Studies examine Internet taxation

As the Advisory Commission on Electronic Commerce sits down for its third of four scheduled meetings Tuesday in San Francisco, the group's members, which include government and business heavy hitters, will have plenty of new ammunition to fire at one another.

Congress formed the group late last year to recommend if or how an Internet sales tax should be applied.

With just two meetings left to reach a consensus, the commission is as divided as the results of some studies released Monday.

To read the National Association of Counties study prepared jointly with the U.S. Conference of Mayors, one would think Americans are lining up to pay Internet sales taxes.

According to the study, 58 percent of 1,000 Americans surveyed said they would support a sales tax in their community on goods bought online. And 72 percent of the respondents said it is not fair that local retailers must collect sales taxes while Internet retailers do not.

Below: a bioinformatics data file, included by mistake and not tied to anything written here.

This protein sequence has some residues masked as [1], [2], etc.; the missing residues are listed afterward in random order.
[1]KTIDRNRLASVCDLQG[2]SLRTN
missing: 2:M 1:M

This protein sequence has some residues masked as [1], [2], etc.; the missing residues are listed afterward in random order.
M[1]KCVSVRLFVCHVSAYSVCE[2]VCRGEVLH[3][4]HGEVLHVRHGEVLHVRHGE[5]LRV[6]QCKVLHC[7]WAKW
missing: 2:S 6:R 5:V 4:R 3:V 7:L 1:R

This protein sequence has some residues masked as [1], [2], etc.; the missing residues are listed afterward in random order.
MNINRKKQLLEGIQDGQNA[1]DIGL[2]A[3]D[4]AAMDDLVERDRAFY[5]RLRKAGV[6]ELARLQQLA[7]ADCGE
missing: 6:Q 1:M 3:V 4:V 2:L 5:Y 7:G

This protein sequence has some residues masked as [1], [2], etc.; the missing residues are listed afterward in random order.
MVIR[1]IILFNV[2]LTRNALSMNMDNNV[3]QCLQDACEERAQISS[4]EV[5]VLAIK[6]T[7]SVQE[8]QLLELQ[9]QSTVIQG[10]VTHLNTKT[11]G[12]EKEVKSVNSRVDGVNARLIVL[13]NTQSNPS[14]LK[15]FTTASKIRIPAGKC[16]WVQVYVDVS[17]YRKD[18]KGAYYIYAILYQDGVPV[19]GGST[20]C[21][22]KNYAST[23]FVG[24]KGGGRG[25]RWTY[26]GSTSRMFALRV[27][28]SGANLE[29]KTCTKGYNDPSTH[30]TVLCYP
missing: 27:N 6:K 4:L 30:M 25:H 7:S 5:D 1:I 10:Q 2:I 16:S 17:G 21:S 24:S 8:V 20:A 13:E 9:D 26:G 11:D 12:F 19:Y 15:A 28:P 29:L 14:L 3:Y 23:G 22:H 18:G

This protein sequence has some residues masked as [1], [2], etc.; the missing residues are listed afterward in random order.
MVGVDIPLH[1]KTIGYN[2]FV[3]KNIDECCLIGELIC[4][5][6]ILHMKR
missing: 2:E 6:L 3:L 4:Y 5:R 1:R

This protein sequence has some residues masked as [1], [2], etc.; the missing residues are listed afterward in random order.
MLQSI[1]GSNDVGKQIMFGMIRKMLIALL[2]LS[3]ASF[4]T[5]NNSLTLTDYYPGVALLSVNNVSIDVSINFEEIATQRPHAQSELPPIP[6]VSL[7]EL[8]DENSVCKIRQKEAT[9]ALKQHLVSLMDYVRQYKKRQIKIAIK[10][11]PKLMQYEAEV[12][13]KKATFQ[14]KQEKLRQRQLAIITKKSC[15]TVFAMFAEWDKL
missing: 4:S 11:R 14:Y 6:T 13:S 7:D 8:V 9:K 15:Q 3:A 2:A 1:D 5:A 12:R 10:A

Meanwhile, BizRate.com, an electronic commerce World Wide Web site, surveyed nearly 17,000 online shoppers and found, not surprisingly, that that 60 percent of them would make fewer online purchases if they had to pay sales taxes.

And in Iowa, the conservative Progress&Freedom Foundation found that 51 percent of residents believe Internet sales should not be taxed in a poll called "Digital Iowa: How Citizens Assess the Digital Revolution."

As it stands, state and local government officials fiercely oppose sales tax-free online transactions. They fear that shoppers will be driven away from bricks and mortar stores, which in turn would dry up the sales tax revenue most municipalities depend on to pay for basic services. They're joined by retailers who think their online brethren should pay the same sales taxes as they do.

However, a core of largely conservative lawmakers wants to maintain the Internet tax moratorium, arguing that it has helped promote the technology industry, in turn bolstering the nation's strong economy.

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